Shell's departure will mean no drill rigs in Chukchi Sea

The Associated Press

Shell in February 2008 was by far the most robust bidder for Chukchi Sea leases and its departure means no company has plans on the books to drill there. ConocoPhillips also committed substantial funds for leases.

ANCHORAGE, Alaska (AP) — Royal Dutch Shell announced Monday it will end exploration in the Chukchi Sea "for the foreseeable future."

The company cited disappointing results from a well drilled during the 2015 open water season in the waters north of the Bering Strait off Alaska's northwest coast. The company also cited the "challenging and unpredictable federal regulatory environment in offshore Alaska."

Shell in February 2008 was by far the most robust bidder for Chukchi Sea leases and its departure means no company has plans on the books to drill there. ConocoPhillips also committed substantial funds for leases.

Here are the players in the Chukchi:

ROYAL DUTCH SHELL

Bidding as Shell Gulf of Mexico Inc., the company submitted 275 high bids at a cost of $2.1 billion. Shell bid $105 million for one tract that worked out to be $18,497 per acre. Shell was outbid on 27 tracts other tracts. Shell committed upward of $7 billion for Arctic offshore exploration.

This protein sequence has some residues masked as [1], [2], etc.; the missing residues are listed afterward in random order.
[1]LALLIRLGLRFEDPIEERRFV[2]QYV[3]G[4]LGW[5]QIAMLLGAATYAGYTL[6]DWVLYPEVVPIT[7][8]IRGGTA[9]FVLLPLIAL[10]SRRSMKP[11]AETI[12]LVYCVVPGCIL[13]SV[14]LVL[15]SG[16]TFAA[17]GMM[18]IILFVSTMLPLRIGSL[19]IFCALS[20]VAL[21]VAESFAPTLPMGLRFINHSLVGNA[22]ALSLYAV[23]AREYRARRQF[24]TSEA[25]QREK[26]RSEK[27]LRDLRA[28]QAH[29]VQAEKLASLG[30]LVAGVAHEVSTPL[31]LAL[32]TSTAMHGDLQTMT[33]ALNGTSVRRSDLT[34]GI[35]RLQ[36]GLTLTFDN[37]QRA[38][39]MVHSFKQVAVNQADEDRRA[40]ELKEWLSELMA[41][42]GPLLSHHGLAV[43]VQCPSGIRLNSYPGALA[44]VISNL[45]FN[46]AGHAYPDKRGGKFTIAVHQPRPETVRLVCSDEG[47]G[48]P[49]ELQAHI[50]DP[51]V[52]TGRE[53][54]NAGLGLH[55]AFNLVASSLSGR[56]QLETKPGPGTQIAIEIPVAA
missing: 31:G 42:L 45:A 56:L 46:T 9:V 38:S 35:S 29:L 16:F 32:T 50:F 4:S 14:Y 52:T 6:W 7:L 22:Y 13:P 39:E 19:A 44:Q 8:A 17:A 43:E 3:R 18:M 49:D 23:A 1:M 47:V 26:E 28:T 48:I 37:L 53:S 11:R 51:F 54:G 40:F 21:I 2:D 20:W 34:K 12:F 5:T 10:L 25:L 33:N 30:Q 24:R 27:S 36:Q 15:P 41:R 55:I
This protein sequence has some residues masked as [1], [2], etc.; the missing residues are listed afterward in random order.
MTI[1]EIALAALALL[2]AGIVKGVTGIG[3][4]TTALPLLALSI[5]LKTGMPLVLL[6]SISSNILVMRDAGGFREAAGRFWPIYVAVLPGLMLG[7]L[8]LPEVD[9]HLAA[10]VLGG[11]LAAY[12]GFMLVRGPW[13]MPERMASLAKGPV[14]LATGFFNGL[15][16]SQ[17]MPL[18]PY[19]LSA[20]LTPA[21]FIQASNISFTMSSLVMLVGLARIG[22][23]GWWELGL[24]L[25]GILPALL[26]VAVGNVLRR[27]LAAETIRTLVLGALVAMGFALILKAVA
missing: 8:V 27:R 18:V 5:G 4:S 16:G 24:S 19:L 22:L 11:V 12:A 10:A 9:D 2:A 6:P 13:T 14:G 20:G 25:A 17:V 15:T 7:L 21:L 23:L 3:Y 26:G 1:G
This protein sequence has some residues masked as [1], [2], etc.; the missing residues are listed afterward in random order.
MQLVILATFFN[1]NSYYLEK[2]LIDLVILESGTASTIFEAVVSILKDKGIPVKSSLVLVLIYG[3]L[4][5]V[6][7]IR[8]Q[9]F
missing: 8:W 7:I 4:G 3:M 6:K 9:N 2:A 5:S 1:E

CONOCOPHILLIPS

The oil giant paid $506 million for 98 tracts. ConocoPhillips was outbid on 47 other tracts. The company made plans for an exploratory well in 2014 but backed off in April 2013. The company said that given the huge investment required to operate offshore in the Arctic, it would not be prudent to move ahead until regulatory requirements were clarified.

OTHERS

Other national and international oil companies also have smaller lease holdings in the Chukchi Sea:

— Spain-based Repsol E&P USA Inc. paid $14.4 million for 93 leases.

— Norway-based Statoil Hydro USA E&P, Inc. paid $14.4 million for 16 tracts.

— Italian company Eni Petroleum US LLC pay $8.9 million for 17 tracts.

— Iona Energy Co. (US) Limited, a Canadian company operating in Scotland, and U.S.-based North American Civil Recoveries Arbitrage were high bidders for one tract each at $61,000 and $400, respectively.

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